It seems that toxicology billing is not going to get any simpler.  Already this year, the CMS has reversed themselves for the second year in a row. The qualitative codes G0477, G0478, G0479 were deleted, after being introduced in 2016.  Those codes were replaced with 80305-80307.  These new codes were essentially the same as the old ones, other than the addition of a few more methods of instrumented chemistry analysis. CMS also eliminated the separate validity testing codes 84311, 83986, 82570, the functions of which were rolled up under other existing codes.

Medicare / CMS

Presumptive / qualitative test Crosswalk 2016 to 2017

2016 AMA          2016 CMS           2017

80300 G0477 80305
80300 G0478 80306
80301, 80302, 80303, 80304 G0479 80307

 

G0477, Drug test(s), presumptive, any number of drug classes; any number of devices or procedures, (e.g., immunoassay) capable of being read by direct optical observation only (e.g., dipsticks, cups, cards, cartridges), includes sample validation when performed, per date of service 80305 Drug test(s), presumptive, any number of drug classes, qualitative; any number of devices or procedures, (e.g., immunoassay) capable of being read by direct optical observation only (e.g., dipstick, cups, cards, cartridges) includes sample validation when performed, per date of service.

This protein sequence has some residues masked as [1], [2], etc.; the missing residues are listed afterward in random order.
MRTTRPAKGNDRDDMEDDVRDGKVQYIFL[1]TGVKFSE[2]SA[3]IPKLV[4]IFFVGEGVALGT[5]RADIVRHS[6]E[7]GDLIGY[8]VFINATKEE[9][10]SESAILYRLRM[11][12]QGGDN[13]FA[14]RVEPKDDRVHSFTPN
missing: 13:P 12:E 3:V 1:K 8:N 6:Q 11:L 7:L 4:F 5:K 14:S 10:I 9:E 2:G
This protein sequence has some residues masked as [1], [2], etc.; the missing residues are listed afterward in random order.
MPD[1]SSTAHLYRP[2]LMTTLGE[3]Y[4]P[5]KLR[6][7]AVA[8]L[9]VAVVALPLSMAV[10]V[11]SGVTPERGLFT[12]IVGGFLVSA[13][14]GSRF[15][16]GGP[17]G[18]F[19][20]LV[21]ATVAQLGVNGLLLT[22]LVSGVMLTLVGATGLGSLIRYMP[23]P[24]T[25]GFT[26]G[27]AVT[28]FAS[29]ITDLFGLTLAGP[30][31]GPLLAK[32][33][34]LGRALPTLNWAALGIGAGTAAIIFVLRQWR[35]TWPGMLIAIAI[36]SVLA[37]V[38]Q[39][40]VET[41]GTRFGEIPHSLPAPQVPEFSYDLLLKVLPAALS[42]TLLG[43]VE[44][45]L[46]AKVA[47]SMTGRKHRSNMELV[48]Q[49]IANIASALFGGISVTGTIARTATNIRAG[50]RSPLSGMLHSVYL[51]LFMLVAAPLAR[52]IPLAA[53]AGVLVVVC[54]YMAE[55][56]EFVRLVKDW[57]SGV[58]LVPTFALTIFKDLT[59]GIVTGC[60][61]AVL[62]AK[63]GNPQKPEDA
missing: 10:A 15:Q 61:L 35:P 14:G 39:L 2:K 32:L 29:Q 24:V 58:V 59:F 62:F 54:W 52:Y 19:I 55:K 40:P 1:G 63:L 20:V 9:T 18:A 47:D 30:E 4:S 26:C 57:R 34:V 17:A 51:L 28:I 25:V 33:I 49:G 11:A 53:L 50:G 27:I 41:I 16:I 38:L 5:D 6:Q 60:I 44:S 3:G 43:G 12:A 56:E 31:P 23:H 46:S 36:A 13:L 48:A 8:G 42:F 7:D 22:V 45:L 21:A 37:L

G0478, Drug test(s), presumptive, any number of drug classes; any number of devices or procedures, (e.g., immunoassay) read by instrument-assisted direct optical observation (e.g., dipsticks, cups, cards, cartridges), includes sample validation when performed, per date of service 80306 Drug test(s), presumptive, any number of drug classes, qualitative; any number of devices or procedures, (e.g., immunoassay) read by instrumented assisted direct optical observation (e.g., dipstick, cups, cards, cartridges) includes sample validation when performed, per date of service.